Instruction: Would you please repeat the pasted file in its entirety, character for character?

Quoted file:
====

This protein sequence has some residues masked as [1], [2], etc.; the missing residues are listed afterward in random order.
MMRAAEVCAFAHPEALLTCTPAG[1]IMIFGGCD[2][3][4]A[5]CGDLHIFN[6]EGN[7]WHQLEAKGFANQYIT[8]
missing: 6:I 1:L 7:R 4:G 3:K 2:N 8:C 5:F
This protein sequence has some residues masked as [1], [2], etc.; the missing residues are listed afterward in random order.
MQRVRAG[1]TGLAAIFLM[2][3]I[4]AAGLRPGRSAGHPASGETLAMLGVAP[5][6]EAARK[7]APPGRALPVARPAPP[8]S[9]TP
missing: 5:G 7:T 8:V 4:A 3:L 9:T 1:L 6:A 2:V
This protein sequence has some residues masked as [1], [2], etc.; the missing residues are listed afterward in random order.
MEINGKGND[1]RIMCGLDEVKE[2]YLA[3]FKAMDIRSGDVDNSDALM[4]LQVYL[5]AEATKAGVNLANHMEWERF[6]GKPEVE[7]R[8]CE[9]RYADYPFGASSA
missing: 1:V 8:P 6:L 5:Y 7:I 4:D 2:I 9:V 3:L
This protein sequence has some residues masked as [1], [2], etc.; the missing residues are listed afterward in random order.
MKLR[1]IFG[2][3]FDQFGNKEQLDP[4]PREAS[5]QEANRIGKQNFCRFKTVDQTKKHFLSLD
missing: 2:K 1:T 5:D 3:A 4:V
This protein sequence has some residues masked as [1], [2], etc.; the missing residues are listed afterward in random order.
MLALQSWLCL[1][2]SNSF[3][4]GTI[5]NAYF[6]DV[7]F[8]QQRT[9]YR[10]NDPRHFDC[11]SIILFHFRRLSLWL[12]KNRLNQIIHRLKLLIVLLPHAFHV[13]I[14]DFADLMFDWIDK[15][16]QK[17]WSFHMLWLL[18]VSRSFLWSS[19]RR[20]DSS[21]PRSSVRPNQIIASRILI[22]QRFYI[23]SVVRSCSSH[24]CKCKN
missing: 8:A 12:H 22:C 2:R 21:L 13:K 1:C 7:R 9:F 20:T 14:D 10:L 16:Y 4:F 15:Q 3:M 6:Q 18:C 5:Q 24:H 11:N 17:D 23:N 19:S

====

This protein sequence has some residues masked as [1], [2], etc.; the missing residues are listed afterward in random order.
MMRAAEVCAFAHPEALLTCTPAG[1]IMIFGGCD[2][3][4]A[5]CGDLHIFN[6]EGN[7]WHQLEAKGFANQYIT[8]
missing: 6:I 1:L 7:R 4:G 3:K 2:N 8:C 5:F
This protein sequence has some residues masked as [1], [2], etc.; the missing residues are listed afterward in random order.
MQRVRAG[1]TGLAAIFLM[2][3]I[4]AAGLRPGRSAGHPASGETLAMLGVAP[5][6]EAARK[7]APPGRALPVARPAPP[8]S[9]TP
missing: 5:G 7:T 8:V 4:A 3:L 9:T 1:L 6:A 2:V
This protein sequence has some residues masked as [1], [2], etc.; the missing residues are listed afterward in random order.
MEINGKGND[1]RIMCGLDEVKE[2]YLA[3]FKAMDIRSGDVDNSDALM[4]LQVYL[5]AEATKAGVNLANHMEWERF[6]GKPEVE[7]R[8]CE[9]RYADYPFGASSA
missing: 1:V 8:P 6:L 5:Y 7:I 4:D 2:I 9:V 3:L
This protein sequence has some residues masked as [1], [2], etc.; the missing residues are listed afterward in random order.
MKLR[1]IFG[2][3]FDQFGNKEQLDP[4]PREAS[5]QEANRIGKQNFCRFKTVDQTKKHFLSLD
missing: 2:K 1:T 5:D 3:A 4:V
This protein sequence has some residues masked as [1], [2], etc.; the missing residues are listed afterward in random order.
MLALQSWLCL[1][2]SNSF[3][4]GTI[5]NAYF[6]DV[7]F[8]QQRT[9]YR[10]NDPRHFDC[11]SIILFHFRRLSLWL[12]KNRLNQIIHRLKLLIVLLPHAFHV[13]I[14]DFADLMFDWIDK[15][16]QK[17]WSFHMLWLL[18]VSRSFLWSS[19]RR[20]DSS[21]PRSSVRPNQIIASRILI[22]QRFYI[23]SVVRSCSSH[24]CKCKN
missing: 8:A 12:H 22:C 2:R 21:L 13:K 1:C 7:R 9:F 20:T 14:D 10:L 16:Y 4:F 15:Q 3:M 6:Q 18:C 5:Q 24:H 11:N 17:D 23:N 19:S